Based on a 2002 paper by Chuang et al., I'm trying to understand the math for calculating 'drop-cutter' toolpaths (Julian Todd also has a lot to say about the drop-cutter approach). The basic idea is that the x,y position of the cutter is known, and it is dropped down along the z-axis until it touches a triangulated surface. A complex surface is built up of many many small triangles, but the algorithm stays the same.

For each triangle there are seven items the cutter might be touching: three vertices, three edges, and one facet (the triangle surface). It looks like a contact point with a vertex is the easiest to calculate, so I'm starting with that. I'm hoping to post part 2/3 and 3/3 of this post soon. They will deal with the facet and the edges.

I'm using this fairly simple cutter definition **C(R,r)** where **R** denotes the shaft diameter and **r** the corner radius. The three basic shapes that can be defined this way are shown in the picture. A more elaborate model would include tapered cutters, but I think I won't bother with that now... A cutter thus consists of a cylindrical part or a toroidal part, or both. That means I need six different functions in total for this algorithm:

- Cylinder against vertex
- Toroid against vertex
- Cylinder against facet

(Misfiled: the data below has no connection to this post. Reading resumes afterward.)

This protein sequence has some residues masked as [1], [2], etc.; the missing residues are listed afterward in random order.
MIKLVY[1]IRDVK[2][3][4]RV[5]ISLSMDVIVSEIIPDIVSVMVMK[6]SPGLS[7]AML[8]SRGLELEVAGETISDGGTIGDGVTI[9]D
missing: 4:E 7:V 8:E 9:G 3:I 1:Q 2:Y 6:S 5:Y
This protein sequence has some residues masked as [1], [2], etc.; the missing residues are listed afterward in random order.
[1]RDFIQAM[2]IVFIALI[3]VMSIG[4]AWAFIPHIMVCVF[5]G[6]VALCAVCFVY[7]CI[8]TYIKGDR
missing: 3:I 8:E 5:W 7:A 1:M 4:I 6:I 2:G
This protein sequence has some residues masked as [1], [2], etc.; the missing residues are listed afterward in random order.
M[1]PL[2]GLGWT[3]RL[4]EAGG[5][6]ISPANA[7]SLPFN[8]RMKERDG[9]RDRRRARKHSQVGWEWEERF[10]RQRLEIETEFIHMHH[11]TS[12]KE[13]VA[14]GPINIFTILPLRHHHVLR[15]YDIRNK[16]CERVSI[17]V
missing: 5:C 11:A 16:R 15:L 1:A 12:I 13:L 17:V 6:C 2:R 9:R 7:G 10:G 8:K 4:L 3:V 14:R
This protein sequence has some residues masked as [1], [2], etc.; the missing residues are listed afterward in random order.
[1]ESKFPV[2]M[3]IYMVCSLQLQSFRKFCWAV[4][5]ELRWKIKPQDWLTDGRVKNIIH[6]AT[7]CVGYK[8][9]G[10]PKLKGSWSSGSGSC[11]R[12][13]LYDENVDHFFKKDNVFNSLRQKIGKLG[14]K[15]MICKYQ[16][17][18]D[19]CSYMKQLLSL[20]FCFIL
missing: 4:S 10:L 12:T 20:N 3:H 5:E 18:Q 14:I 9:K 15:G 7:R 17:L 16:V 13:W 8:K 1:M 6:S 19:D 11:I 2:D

- Toroid against facet
- Cylinder against edge
- Toroid against edge

Here's how I think no 1 and 2 work.

Assume the vertex we are testing against is at (**x**, **y**, **z**) and say the cutter is at location **xe,ye. **We are looking for the cutter z-coordinate **ze** so at the end when the cutter is in contact with the vertex it will be located at (**xe**,** ye**, **ze**) .

Calculate the distance in the xy-plane from (**xe**, **ye**) to (**x**, **y**):

**q** = sqrt( (**xe**-**x**)^2 + (**ye**-**y**)^2)

Now if **q > R** the vertex lies outside the cutter and we should report an error or just skip to the next triangle/vertex.

If **q **<= **R**-**r** the vertex lies under the cylindrical part of the cutter and we set **ze** = **z**

If (**R**-**r**) < **q** <= **R** the vertex lies under the spherical/toroidal part of the cutter. This picture should explain the geometry:

The cutter can be positioned a distance z1 lower than z. To calculate z1 we need z2. It can be found by noting that (**x** ,**y**, **z**) should lie on the toroidal surface:

(**q**-(**R**-**r**))^2 + **h2**^2 = **r**^2

or **h2** = sqrt( **r**^2 - (**q**-(**R**-**r**))^2 )

so now **h1**=**r**-**h2** and we found **ze** = **z**-**h1**

A quick test in matlab seems to confirm that this works:

here a ball-nose cutter is dropped down along the dashed line into contact with all three vertices (red, blue, and green stars), and finally it's positioned at the highest **ze** found (red dot).

Well, that was easy. Now onto the facet and edge tests!

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